New IFC & IBC Fire Alarm Changes for 2009

In spite of the fact that the entire Fire Alarm and Detection Systems sections in Chapter 9 of the recently published 2009 International Fire Code (IFC) and International Building Code (IBC) have vertical lines along each page, indicating that everything changed, it mostly amounts to a reshuffling of existing rules and their renumbering. Upon close examination, you’ll notice some of the changes are simple clarifications of existing wording. Most of the remaining new changes represent the inclusion of existing rules taken from NFPA 72, which were already required. Only a few of the changes indicated in the IFC and IBC actually affect how we install fire alarm systems and smoke alarms.

NFPA 72 existing rules present in new IFC/IBC

  • Strobe lights are not required in elevator cars: see 907.5.2.3.
  • A smoke or heat detector is required to be provided at the location of each fire alarm control unit, notification appliance circuit power extenders and supervising station transmitting equipment, see 907.1.2(4).
  • One advantage of taking this requirement from NFPA 72 is that the local AHJ can see that annunciator/keypads are not included in this list and will realize these devices are not to be included in this spot-protection requirement A disadvantage is that the IBC/IFC also bought in the unfortunate wording from NFPA 72 which allows an exception for a sprinklered building. In what world is it an acceptable trade-off to permit the elimination of the early detection of smoke to protect a control panel, for the slower detection of high heat levels, followed soon after by a dousing of water?
  • The requirement for at least one manual pull box will be removed from the next 2012 edition of NFPA 72 because it was a level-of-protection requirement--a protection level isn’t something NFPA 72 is supposed to provide. The “at least one manual pull box” rule is now required by the 2009 IFC/IBC in 907.2 (yet still no guidance on why or where it is to be installed).
  • The maximum sound level of a building now cannot exceed 110dBA, 907. This is 10dBA lower than the previous maximum sound level allowed and is now in line with NFPA 72, 2007.
  • Average ambient sound pressure of 95dBA is now the point where strobe lights must be added in lieu of adding more audible devices (instead of 105dBA); again to be in line with NFPA 72, 2007 requirements, see 907.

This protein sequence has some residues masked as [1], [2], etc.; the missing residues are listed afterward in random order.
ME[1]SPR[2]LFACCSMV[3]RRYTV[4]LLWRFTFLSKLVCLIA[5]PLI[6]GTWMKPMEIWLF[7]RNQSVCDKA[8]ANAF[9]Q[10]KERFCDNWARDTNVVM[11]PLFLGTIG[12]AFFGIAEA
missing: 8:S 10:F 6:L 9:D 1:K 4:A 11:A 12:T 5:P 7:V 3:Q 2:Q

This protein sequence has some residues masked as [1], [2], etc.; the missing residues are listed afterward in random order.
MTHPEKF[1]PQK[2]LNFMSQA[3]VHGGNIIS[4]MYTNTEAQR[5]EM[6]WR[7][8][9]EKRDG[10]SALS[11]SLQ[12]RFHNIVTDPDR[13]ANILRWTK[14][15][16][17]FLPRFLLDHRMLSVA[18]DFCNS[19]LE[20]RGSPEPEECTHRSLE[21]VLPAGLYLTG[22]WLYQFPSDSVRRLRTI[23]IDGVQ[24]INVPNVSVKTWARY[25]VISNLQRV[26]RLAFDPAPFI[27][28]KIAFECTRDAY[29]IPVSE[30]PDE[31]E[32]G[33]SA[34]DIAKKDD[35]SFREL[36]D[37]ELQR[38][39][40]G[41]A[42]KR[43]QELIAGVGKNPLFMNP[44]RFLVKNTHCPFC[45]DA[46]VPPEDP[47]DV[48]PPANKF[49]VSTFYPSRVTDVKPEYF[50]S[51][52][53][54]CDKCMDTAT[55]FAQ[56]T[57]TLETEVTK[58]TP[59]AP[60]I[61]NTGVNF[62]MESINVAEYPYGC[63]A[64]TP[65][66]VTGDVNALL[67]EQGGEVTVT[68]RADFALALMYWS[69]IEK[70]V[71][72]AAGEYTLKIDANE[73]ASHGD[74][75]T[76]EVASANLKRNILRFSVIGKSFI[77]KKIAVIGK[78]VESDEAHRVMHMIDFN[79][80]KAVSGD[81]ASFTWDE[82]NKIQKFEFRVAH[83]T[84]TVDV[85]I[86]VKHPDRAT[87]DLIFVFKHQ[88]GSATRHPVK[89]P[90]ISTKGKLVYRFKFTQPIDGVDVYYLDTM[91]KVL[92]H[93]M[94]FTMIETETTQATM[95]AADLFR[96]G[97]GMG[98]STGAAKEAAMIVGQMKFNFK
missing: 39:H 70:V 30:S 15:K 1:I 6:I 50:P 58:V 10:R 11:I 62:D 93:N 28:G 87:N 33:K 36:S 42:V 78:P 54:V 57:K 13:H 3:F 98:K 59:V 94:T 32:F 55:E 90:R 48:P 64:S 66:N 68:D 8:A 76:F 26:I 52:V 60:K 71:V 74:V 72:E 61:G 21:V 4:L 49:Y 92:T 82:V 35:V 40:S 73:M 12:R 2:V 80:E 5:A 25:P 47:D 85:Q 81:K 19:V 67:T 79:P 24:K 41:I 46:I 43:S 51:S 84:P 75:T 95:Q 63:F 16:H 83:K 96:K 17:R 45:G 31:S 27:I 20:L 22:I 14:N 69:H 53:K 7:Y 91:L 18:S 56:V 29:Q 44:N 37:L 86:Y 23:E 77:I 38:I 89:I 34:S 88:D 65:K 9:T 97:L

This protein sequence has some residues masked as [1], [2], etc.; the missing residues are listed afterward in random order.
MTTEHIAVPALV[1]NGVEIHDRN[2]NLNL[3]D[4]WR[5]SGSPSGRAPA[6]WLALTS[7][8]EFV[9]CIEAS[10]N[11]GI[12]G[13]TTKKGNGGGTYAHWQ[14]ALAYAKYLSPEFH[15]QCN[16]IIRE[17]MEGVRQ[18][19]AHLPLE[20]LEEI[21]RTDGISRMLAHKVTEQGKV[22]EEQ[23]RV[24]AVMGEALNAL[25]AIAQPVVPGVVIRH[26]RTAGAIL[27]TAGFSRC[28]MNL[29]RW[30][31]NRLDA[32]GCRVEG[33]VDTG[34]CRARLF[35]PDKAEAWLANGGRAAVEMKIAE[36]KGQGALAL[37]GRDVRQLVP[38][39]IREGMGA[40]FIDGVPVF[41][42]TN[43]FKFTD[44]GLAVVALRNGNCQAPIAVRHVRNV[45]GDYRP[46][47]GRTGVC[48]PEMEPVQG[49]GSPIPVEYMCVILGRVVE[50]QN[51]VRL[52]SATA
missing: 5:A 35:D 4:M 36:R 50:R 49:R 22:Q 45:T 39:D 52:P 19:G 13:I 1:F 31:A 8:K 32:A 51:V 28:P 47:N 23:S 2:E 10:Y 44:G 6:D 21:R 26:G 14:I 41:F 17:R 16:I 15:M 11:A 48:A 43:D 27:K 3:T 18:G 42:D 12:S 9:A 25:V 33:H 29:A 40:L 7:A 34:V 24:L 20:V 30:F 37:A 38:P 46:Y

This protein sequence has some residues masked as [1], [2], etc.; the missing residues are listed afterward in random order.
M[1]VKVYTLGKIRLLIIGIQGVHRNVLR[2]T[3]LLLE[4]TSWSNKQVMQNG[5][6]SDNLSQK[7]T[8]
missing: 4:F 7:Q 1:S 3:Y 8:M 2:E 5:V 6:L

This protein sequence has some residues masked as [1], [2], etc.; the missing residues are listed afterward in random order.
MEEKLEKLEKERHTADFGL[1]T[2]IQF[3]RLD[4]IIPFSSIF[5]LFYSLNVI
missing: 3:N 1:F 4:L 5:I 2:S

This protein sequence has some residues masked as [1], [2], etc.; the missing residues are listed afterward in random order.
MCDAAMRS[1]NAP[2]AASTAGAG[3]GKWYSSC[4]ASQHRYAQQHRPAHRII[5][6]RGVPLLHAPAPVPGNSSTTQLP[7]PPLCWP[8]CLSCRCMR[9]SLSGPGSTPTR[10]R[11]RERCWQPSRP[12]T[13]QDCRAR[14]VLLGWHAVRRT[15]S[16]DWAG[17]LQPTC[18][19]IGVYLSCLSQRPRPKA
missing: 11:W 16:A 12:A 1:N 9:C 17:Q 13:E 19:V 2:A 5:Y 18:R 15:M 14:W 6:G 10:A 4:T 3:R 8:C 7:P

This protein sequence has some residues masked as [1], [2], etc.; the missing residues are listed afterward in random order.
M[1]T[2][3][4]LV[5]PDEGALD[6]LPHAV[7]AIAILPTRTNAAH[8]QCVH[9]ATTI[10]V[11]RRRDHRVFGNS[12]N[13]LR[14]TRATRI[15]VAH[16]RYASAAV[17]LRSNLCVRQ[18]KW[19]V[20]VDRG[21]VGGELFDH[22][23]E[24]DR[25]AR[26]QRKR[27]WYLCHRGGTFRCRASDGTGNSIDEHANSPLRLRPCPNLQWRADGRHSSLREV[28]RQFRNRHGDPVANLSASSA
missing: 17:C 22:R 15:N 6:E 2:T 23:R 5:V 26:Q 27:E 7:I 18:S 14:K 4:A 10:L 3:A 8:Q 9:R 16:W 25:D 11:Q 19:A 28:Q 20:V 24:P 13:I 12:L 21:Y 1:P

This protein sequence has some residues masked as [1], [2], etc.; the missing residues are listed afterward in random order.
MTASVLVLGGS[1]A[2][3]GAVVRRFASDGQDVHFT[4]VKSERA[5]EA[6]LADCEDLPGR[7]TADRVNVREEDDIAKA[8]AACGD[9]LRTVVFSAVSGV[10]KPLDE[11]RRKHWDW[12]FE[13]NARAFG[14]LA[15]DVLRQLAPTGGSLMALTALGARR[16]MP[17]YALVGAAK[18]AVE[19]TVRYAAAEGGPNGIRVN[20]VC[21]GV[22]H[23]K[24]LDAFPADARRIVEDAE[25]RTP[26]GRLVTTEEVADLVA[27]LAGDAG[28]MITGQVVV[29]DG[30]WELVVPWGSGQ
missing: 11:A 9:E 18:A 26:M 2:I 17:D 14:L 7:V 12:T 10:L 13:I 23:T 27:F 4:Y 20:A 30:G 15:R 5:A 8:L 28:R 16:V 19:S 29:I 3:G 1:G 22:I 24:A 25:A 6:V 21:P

New sections in the 2009 IFC/IBC might affect installations

  • The cab of airport traffic control towers do not have to have audible notification appliances installed (907.2.22 exception).
  • Protective covers installed over manual pull boxes cannot project more than the four inches, as allowed by section 1003.3.3.
  • Voice evacuation systems were only allowed to be used for non-emergencies when permitted by the local code official. Now they are allowed to be used for announcements, see 907.

New section of IFC/IBC 2009 may pose a conflict

  • NFPA 72 states that emergency voice alarm speakers are not required in exit stairwells but 2009 IFC/IBC 907.5.2.2(2) requires them.

The IBC’s Fire Alarm and Detection Systems section is in sync with the exception that the IBC’s fire alarm section ends with a rule that states that the test, inspection and maintenance rules are contained in the IFC. The IFC fire alarm section is longer than the IBC since it includes the ongoing test, inspection and maintenance rules, with a special mention (and duplication) of NFPA 72’s sensitivity testing requirements. Found only in the IFC is the requirement for the building owner to appoint a responsible impairment coordinator to oversee the building’s fire protection (901.7) and contains the new rules for the tagging of fire alarm systems.

Greg Kessinger, SET, CFPS, can be reached at or